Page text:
KIRCHICK: Yes. I think - Jonathan, I really think the Obama administration under --
ALTER: Go ahead.
KIRCHICK: Underestimated Russia and Putin since the minute he walked into the White House. We launched the reset less than six months after the Russian invaded Georgia. So this has been a pattern. They underestimated Putin. And now, you know what, Putin has the last laugh.
O`DONNELL: We are going to have to break it there. We are going to get a break in here.
James Kirchick and Adrian Karatnycky, thank you both for joining us tonight.
Coming up today, President Obama was presidential. And tonight Donald Trump was what he`s always been. We will show you what Donald Trump said just moments ago about his supporters and it was not exactly complementary.
And what can the United States do to retaliate for the Russian cyberattack? The general who used to be in charge of U.S. cyber command will join us.
O`DONNELL: Donald Trump`s rallies are getting less presidential as he approaches inauguration day, just getting more incoherent and string of consciousness and downright crazy, which is not a good sign for someone approaching the presidency. That`s coming up.
And later tonight, at the end of the show, a very, very special "Last Word" for the night and for the week. That`s coming up.
O`DONNELL: President Obama was asked today if Donald Trump`s tweets and statements have emboldened the Russian government.
(BEGIN VIDEO CLIP)
OBAMA: There`s just a whole different attitude and vibe when you are not in power as when you`re in power. So rather than me sort of characterize the appropriateness or inappropriateness of what`s doing at the moment, I think we have to see how will the president-elect operate and how will his team operate when they have been fully briefed on all these issues. They have their hands on all the levers of government, and they have to start making decisions.
(END VIDEO CLIP)
O`DONNELL: Nothing has changed Donald Trump since he started campaigning for president. Nothing. Winning the Republican nomination did not change Donald Trump, winning the presidential election has not changed Donald Trump. Donald Trump did not say a single presidential-sounding thing tonight at his victory rally in Florida. Here was tonight`s "lock her up" moment.
(BEGIN VIDEO CLIP)
TRUMP: That`s so terrible. You know, here`s what has happened. Here is what I noticed. Four weeks ago, just prior to, and always prior, to you people were vicious, violent, screaming, "where`s the wall?" "We want the wall." Screaming "prison, prison." You lock her. I mean, you are going crazy. I mean, you were nasty and mean and vicious, and you wanted to win, right? But now you are mellow, and you are cool, and you`re not nearly as vicious or violent, right? Because we won, right? And now you are sort of laying back. Although it doesn`t exactly sound like a totally laid-back crowd, but that`s OK.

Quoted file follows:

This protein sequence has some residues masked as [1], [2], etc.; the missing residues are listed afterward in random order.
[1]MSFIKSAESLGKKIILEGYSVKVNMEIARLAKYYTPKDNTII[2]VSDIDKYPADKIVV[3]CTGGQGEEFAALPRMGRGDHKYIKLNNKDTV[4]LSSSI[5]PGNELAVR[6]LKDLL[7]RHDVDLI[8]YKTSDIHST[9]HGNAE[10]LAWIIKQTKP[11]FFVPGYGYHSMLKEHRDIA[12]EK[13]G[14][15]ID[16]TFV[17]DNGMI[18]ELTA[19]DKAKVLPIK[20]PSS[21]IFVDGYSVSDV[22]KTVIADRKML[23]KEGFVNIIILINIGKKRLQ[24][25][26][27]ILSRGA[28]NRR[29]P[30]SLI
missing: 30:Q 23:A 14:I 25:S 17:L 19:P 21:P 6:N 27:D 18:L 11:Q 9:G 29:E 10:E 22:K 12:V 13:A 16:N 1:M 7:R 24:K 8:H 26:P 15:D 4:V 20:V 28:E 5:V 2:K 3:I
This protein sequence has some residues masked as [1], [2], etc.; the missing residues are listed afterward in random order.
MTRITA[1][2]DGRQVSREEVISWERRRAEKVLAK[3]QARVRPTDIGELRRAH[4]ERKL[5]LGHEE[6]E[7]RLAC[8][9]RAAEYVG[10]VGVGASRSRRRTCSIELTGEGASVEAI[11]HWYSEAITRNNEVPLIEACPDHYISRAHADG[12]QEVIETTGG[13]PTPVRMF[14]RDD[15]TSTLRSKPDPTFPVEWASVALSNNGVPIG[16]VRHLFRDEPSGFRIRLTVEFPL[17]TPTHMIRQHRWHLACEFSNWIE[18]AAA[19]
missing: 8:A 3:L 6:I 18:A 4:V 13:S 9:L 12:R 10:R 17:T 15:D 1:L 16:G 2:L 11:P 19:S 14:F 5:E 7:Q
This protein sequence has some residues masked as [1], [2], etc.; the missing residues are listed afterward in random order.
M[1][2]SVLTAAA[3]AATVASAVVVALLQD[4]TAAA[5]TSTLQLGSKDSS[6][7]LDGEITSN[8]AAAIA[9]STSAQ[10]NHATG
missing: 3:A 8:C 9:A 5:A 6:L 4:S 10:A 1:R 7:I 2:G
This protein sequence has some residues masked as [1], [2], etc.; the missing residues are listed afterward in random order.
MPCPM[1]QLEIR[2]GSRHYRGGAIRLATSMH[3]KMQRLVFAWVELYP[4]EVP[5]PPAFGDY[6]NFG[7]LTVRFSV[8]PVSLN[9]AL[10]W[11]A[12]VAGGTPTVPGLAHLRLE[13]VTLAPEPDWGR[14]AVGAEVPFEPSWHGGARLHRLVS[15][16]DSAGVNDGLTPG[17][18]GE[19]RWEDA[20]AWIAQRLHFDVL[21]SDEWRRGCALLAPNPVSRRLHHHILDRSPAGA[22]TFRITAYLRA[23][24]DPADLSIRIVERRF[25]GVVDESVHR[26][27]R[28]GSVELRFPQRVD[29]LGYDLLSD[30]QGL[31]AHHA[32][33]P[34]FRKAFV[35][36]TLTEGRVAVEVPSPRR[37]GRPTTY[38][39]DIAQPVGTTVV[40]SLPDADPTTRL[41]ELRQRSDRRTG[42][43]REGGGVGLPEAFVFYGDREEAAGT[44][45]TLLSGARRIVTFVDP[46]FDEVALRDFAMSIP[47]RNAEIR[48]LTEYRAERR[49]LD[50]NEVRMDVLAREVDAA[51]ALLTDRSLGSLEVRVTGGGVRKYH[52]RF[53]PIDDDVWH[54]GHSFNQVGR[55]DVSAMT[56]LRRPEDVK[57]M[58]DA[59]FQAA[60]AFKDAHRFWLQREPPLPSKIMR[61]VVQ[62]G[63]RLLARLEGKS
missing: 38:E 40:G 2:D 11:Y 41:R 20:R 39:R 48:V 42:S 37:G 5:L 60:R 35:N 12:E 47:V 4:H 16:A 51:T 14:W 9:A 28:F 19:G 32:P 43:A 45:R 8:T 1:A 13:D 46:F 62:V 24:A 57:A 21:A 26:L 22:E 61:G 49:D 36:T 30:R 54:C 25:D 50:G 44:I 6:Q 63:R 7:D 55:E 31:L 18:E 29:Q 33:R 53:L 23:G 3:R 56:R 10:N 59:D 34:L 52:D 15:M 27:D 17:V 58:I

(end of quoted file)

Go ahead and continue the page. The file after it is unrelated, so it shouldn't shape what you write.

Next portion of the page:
(END VIDEO CLIP)
O`DONNELL: And here was tonight`s "hate the news media" routine.
(BEGIN VIDEO CLIP)
TRUMP: If you watch television, if you watch these very dishonest people back here. Man, is that a lot.
And here`s the bottom line. They`re very dishonest. They`ve written very dishonestly about all of us.
(END VIDEO CLIP)
O`DONNELL: Back with us, Jonathan Alter. Also joining us Rick Wilson, Republican strategist and contributor to the website, "Hit Straight."
Rick, the guy has not changed a single note in this crazy performance art of his.
RICK WILSON, REPUBLICAN STRATEGIST: You know, it`s remarkable to see a sweaty, fat, 70-year-old dude up there ranting and raving like he is, you know, doing something that is, this unique performance in the history of the culture. And it`s just gotten to the point where you know, he is playing to the audience. This is the washed-up actor at the Palm Beach dinner theater. He just, it`s the same old greatest hits of Donald Trump. And I think he`s sort of chasing the dragon. The guy still wants that rush of adoration from these crowds. And even he sort of vaguely knows he is going to have to start settling down. You can`t do the "lock her up" things anymore. And he is trying to prep them for. But I still think there`s a sort of symbiotic relationship between the people out there that want this antic, you know, Trump show, and between you know, Donald who needs this constant drip, drip, drip of adoration and love for the crowd.
O`DONNELL: And Rick, your take on what was clearly the campaign staff prevailing on him to not say a single word about Vladimir Putin, the Russian cyberattack. In other words, the news of the day.
WILSON: Well, I mean, look, the home office, obviously, doesn`t want Donald Trump talking about their, because whether it`s the one in the tower or in Moscow, they obviously won`t thought about this because they recognize now that the one thin reed that they had, which was that the FBI wasn`t saying there was soviet - excuse me, Russian. I`m dating myself. Russian attempts to manipulate our election system, now they are agreeing with it.